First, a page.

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The Infection Paperback – August 30, 2011
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"Not just another zombie story ... a disturbing, nightmarish read." -David Moody, author of HATER
"Brilliant and terrifying!" -Jonathan Maberry, author of PATIENT ZERO
"28 DAYS LATER meets THE MIST ... a definite page-turner right from the get-go all the way to the insanely intense final scene." -TheGOREScore.com
"Proves that just because it's 'indie' horror doesn't mean it can't stand alongside the greats. The book is simply stunning." -Rhonny Reaper, Dollar Bin Horror
"Gripping ... DiLouie carefully recreates our society and our military ... then proceeds to bring the horror, devastation, and heroes we require." - Fangoria
"A road trip through hell". -Zombies & Toys
"DiLouie has created a vivid world of mayhem and destruction." -Doubleshot Reviews
"An entirely new way to look at the apocalypse." -ZombieSlam.com
"Intense and graphic ... a completely engrossing read." -SwampDweller
"One of the best zombie books I've read." -THE FRINGE Magazine
"Beyond the regular apocalyptic novel." -LivingDeadMedia.com
"DiLouie does a cut-up job of presenting what it would really be like if everything were to fall apart ... It's inventive and fresh, offering an insider's perspective on pain and terror." -SHOCK TOTEM Magazine
"Impressive in scope, and a frighteningly nightmarish twisting of the zombie formula." -AwilltoAct.com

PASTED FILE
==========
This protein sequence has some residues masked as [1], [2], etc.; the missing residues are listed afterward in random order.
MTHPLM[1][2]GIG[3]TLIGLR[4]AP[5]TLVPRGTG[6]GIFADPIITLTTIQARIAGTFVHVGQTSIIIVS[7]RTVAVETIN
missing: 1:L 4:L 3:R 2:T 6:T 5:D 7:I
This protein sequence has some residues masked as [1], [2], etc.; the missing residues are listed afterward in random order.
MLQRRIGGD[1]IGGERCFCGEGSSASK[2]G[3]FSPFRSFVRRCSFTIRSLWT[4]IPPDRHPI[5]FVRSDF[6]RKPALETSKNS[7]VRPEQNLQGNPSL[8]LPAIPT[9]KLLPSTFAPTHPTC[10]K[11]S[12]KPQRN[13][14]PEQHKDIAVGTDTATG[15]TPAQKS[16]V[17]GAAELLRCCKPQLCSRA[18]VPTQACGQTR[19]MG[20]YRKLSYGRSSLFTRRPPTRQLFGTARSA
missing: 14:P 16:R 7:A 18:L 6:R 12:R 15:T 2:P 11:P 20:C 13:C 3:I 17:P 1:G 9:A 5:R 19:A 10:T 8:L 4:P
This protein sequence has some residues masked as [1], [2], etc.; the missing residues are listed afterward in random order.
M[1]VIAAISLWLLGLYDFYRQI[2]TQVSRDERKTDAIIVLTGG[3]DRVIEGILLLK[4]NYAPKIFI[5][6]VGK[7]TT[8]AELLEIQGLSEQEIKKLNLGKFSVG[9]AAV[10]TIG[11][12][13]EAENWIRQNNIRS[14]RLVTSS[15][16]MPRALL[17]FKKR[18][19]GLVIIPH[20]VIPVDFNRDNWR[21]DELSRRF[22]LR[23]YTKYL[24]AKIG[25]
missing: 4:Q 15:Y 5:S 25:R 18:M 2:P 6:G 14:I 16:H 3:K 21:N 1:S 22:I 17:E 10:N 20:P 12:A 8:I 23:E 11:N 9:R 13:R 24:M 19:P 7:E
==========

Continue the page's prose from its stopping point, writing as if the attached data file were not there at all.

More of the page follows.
About the Author
Craig DiLouie is the author of the bestselling zombie novels The Infection, Tooth and Nail and The Killing Floor. His latest apocalyptic horror novel, Suffer The Children, is now available from Simon & Schuster. He blogs about horror media regularly at CraigDiLouie.com.
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I've seen other reviews reference Steven King's 'The Mist', and there is some of the same nightmarish feel in the story. However, at its core it's the story of a small group of people escaping Philadelphia during the first weeks of a Zombie uprising. The story is at its most compelling when dealing with details: the characters mulling the meaning of notes to other survivors left in a shelter; the internal debate of a police officer deciding whether to confront a heavily armed group of bandits on herown; the million little things lost in the fall of civilization.
I found the slow unveiling of each character's backstory to be an effective plot device, as it radically adjusted my view of some of the characters as their origins were revealed,
The book could have used a little more editing, but the story is so well plotted that even a nit-picker such as myself could hardly care.
This story dovetails nicely with the sequel, which I think is even better.
If you enjoy stories like "The Walking Dead" or survival horror in general I recommend you give this one a try. I'm looking forward to more from this author.
As always, I despair at the state of the editing profession. The author uses phrases like '"off of" (which appears at least twice) and to switch tenses in mid-paragraph. Simple editing should have caught such egregious missteps. Also, in the Kindle edition at least, the table of contents is useless.
I probably would buy another book by this author.
By the way, although this book comes up when one searches for "28 Days Later," the book plot is entirely different to that of the movie. Perhaps the sequel book, "The Killing Floor," is closer to the movie content; I don't know.
This book actually reminds me more of Stephen King's short story, "The Mist."
I will also say that the extraordinarily weird monsters that appear well into the story seem like a pasted on afterthought. They are a jarring addition to the story that adds very little except for an amped up weirdness factor.